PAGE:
Restructuring Support Agreement
On April 18, 2019, the Debtors entered into a restructuring support agreement (the "RSA") with Insight Equity (the sole member of the Debtors' general partner and, as at December 31, 2017, holder of 23.1% of the Debtors' equity), holders of its first lien revolving loan (the "Revolving Loan Lenders") and holders of its second lien notes (the "Noteholders") further to which the parties agreed on a restructuring path for the Debtors. In short, the Revolving Loan Lenders will get paid in full in cash from an exit facility and the Noteholders will end up with 95% or 100% of the equity in the emerged Debtors (depending on whether unsecured creditors vote to support the Plan). Key RSA terms include:
- Global Settlement Fund: Only if the class of holders of general unsecured claims vote to accept the Plan, the Noteholders have agreed to carve-out from their collateral a global settlement fund representing 5% of the new equity interests in the Reorganized Partnership, plus new warrants to acquire an additional 15% of such new equity interests (the “Global Settlement Fund”).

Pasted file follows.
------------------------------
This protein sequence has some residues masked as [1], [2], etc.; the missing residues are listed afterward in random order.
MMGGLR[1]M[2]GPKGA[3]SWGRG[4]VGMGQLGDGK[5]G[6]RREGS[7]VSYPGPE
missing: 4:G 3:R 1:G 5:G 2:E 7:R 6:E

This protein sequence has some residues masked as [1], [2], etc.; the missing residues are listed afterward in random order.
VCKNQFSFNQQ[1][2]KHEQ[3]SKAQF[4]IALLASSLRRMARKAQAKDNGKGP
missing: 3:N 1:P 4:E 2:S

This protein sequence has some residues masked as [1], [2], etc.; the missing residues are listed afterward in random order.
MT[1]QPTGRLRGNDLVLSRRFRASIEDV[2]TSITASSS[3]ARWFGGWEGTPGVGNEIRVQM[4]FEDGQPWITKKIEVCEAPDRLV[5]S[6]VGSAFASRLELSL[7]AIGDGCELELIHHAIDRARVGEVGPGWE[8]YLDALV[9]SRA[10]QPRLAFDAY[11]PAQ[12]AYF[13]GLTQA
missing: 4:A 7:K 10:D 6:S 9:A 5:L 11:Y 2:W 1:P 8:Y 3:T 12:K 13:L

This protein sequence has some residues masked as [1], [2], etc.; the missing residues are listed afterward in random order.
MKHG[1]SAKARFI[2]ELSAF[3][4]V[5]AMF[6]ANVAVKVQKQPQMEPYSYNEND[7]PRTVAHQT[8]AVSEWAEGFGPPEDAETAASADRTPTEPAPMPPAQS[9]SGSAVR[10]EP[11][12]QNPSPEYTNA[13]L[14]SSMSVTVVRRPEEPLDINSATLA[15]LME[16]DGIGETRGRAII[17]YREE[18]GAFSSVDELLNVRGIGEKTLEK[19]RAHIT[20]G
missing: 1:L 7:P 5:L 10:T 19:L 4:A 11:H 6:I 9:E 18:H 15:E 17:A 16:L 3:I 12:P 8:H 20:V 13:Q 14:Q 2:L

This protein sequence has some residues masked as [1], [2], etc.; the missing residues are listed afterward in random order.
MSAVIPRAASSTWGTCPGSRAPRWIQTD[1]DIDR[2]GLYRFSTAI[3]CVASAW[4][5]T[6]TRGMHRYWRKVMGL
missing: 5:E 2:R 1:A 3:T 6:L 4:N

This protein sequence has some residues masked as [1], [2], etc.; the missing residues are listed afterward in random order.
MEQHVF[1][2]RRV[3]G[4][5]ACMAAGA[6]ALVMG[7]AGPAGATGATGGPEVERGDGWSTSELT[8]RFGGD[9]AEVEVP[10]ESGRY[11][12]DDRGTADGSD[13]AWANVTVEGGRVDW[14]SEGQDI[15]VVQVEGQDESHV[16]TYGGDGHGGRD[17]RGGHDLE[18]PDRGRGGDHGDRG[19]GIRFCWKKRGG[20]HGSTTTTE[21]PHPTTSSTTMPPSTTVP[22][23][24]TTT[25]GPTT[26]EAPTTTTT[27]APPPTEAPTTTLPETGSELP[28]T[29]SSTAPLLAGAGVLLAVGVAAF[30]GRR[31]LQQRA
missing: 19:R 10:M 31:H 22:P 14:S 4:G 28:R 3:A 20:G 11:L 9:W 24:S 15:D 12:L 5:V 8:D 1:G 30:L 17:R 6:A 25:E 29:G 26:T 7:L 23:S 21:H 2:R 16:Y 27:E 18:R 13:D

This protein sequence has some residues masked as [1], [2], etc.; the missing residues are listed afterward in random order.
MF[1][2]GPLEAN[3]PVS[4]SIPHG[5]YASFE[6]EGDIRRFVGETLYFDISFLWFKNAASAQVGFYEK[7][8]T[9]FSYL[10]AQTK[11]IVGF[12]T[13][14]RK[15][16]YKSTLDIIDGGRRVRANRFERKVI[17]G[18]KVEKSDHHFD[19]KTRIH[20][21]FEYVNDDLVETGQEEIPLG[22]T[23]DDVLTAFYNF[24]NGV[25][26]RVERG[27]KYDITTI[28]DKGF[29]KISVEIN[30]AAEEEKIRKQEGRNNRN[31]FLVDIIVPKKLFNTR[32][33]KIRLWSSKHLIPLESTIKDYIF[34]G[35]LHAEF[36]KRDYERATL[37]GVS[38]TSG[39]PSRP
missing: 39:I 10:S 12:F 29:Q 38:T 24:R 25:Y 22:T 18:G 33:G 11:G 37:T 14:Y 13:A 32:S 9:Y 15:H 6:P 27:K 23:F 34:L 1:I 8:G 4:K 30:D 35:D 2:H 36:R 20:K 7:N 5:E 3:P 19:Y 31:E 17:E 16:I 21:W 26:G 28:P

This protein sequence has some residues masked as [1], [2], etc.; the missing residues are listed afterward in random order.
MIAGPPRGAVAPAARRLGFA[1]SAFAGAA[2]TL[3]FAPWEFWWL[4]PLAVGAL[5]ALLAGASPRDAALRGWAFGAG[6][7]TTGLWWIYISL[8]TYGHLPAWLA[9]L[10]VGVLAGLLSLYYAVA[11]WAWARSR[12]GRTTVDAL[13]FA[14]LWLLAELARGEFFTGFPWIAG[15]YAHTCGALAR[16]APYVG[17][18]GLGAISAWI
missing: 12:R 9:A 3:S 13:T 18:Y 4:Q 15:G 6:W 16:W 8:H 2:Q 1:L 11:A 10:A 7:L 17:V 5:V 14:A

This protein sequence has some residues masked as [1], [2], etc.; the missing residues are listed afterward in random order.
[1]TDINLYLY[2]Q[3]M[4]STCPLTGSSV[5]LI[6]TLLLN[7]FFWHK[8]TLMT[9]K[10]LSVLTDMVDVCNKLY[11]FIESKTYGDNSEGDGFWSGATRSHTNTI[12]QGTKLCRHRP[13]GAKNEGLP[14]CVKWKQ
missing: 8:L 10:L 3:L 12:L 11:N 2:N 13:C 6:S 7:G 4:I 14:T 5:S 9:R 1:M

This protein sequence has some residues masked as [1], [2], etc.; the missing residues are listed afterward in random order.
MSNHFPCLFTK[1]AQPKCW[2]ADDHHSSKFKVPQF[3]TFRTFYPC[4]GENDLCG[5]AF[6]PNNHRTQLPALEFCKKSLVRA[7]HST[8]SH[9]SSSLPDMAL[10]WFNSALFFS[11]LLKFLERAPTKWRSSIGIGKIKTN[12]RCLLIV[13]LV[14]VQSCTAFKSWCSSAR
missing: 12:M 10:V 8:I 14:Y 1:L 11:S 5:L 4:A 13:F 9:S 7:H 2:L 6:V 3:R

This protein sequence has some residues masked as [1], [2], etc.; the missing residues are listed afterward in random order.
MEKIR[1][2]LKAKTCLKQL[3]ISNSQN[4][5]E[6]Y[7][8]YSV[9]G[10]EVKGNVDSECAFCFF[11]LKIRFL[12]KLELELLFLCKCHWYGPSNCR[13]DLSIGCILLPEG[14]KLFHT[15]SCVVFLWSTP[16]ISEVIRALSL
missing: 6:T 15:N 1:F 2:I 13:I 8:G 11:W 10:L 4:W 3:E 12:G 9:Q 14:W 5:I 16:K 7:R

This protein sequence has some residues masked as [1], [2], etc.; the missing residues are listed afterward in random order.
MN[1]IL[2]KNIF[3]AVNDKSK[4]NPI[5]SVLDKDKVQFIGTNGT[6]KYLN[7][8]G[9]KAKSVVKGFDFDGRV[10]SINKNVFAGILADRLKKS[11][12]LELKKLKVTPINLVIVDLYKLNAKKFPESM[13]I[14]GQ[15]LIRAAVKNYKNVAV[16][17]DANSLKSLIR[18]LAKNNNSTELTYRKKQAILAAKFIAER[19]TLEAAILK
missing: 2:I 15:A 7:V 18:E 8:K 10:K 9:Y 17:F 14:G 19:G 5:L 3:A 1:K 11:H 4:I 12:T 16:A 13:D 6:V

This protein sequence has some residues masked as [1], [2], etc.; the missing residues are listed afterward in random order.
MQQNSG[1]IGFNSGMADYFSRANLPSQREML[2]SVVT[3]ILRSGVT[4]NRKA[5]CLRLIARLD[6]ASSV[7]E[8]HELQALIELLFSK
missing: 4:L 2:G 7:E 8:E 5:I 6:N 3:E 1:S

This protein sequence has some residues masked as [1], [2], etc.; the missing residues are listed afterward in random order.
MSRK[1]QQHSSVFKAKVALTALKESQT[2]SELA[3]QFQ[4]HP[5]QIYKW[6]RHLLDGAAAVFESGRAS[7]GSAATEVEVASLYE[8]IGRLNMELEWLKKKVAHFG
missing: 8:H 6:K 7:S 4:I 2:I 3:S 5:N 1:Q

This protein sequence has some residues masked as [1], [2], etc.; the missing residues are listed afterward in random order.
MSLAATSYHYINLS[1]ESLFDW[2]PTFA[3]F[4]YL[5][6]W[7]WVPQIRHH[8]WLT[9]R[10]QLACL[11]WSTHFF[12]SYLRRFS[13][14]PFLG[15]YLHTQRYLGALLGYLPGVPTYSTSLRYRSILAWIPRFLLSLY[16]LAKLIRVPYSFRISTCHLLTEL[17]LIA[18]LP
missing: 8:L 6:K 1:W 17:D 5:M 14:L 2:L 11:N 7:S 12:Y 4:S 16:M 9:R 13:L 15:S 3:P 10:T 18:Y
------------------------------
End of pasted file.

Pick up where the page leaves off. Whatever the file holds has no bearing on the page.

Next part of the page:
- Revolving Loan Lenders: The Revolving Loan Lenders will be refinanced in full in cash by a new exit facility.
- Noteholders: If the class of general unsecured creditors votes to accept the Chapter 11 Plan, then the Noteholders will convert a material portion of their secured claims in exchange for 95% of the new equity interests in the Reorganized Partnership, subject to dilution by the new warrants. If the class of general unsecured creditors votes to reject the Chapter 11 Plan, then the Noteholders will convert a material portion of their secured claims in exchange for 100% of the new equity interests in the Reorganized Partnership and the Global Settlement Fund will be eliminated.